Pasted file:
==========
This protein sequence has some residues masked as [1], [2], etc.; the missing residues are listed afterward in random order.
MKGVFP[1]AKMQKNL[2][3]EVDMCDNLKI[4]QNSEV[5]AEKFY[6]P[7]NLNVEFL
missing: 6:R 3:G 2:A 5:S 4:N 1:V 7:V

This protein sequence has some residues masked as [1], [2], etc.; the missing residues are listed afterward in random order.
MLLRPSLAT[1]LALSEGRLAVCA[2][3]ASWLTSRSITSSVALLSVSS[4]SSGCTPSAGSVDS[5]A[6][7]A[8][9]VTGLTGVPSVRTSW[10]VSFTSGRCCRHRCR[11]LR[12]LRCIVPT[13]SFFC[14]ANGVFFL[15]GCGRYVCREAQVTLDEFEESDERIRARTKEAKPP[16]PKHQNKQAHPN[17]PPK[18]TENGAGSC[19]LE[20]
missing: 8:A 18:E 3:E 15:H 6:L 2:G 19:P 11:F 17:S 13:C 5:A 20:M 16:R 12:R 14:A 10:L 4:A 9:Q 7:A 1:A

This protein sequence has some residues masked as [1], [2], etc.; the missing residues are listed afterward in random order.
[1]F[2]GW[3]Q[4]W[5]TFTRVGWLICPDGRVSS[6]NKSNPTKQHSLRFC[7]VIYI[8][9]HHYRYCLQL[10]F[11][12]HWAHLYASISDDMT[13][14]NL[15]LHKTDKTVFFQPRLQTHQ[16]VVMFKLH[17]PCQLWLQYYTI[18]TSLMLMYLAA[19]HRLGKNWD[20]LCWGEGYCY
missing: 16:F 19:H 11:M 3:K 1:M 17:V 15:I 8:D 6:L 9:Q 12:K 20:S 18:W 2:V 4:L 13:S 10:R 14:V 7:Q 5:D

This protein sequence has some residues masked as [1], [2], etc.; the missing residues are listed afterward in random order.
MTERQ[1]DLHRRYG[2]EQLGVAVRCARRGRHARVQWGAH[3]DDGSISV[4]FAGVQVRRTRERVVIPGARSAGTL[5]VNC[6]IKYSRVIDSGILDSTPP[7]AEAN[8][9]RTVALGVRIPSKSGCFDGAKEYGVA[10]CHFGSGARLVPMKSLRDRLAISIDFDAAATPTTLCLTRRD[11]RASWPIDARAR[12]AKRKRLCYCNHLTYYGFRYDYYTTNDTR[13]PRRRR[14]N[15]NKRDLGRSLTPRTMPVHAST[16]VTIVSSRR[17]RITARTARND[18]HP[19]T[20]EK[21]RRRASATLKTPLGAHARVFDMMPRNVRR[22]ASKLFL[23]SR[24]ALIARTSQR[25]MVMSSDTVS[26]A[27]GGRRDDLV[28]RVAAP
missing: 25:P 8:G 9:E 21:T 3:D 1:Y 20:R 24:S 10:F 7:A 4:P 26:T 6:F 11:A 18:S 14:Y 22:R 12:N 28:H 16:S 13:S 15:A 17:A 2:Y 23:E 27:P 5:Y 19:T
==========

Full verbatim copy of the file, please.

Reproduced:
This protein sequence has some residues masked as [1], [2], etc.; the missing residues are listed afterward in random order.
MKGVFP[1]AKMQKNL[2][3]EVDMCDNLKI[4]QNSEV[5]AEKFY[6]P[7]NLNVEFL
missing: 6:R 3:G 2:A 5:S 4:N 1:V 7:V

This protein sequence has some residues masked as [1], [2], etc.; the missing residues are listed afterward in random order.
MLLRPSLAT[1]LALSEGRLAVCA[2][3]ASWLTSRSITSSVALLSVSS[4]SSGCTPSAGSVDS[5]A[6][7]A[8][9]VTGLTGVPSVRTSW[10]VSFTSGRCCRHRCR[11]LR[12]LRCIVPT[13]SFFC[14]ANGVFFL[15]GCGRYVCREAQVTLDEFEESDERIRARTKEAKPP[16]PKHQNKQAHPN[17]PPK[18]TENGAGSC[19]LE[20]
missing: 8:A 18:E 3:E 15:H 6:L 2:G 19:P 11:F 17:S 13:C 5:A 20:M 16:R 12:R 14:A 10:L 4:A 9:Q 7:A 1:A

This protein sequence has some residues masked as [1], [2], etc.; the missing residues are listed afterward in random order.
[1]F[2]GW[3]Q[4]W[5]TFTRVGWLICPDGRVSS[6]NKSNPTKQHSLRFC[7]VIYI[8][9]HHYRYCLQL[10]F[11][12]HWAHLYASISDDMT[13][14]NL[15]LHKTDKTVFFQPRLQTHQ[16]VVMFKLH[17]PCQLWLQYYTI[18]TSLMLMYLAA[19]HRLGKNWD[20]LCWGEGYCY
missing: 16:F 19:H 11:M 3:K 1:M 17:V 15:I 8:D 6:L 9:Q 12:K 20:S 18:W 2:V 4:L 13:S 10:R 14:V 7:Q 5:D

This protein sequence has some residues masked as [1], [2], etc.; the missing residues are listed afterward in random order.
MTERQ[1]DLHRRYG[2]EQLGVAVRCARRGRHARVQWGAH[3]DDGSISV[4]FAGVQVRRTRERVVIPGARSAGTL[5]VNC[6]IKYSRVIDSGILDSTPP[7]AEAN[8][9]RTVALGVRIPSKSGCFDGAKEYGVA[10]CHFGSGARLVPMKSLRDRLAISIDFDAAATPTTLCLTRRD[11]RASWPIDARAR[12]AKRKRLCYCNHLTYYGFRYDYYTTNDTR[13]PRRRR[14]N[15]NKRDLGRSLTPRTMPVHAST[16]VTIVSSRR[17]RITARTARND[18]HP[19]T[20]EK[21]RRRASATLKTPLGAHARVFDMMPRNVRR[22]ASKLFL[23]SR[24]ALIARTSQR[25]MVMSSDTVS[26]A[27]GGRRDDLV[28]RVAAP
missing: 25:P 8:G 9:E 21:T 3:D 1:Y 20:R 24:S 10:F 7:A 4:P 26:T 6:F 11:A 18:S 14:Y 22:R 12:N 28:H 16:S 13:S 15:A 17:A 2:Y 23:E 27:P 5:Y 19:T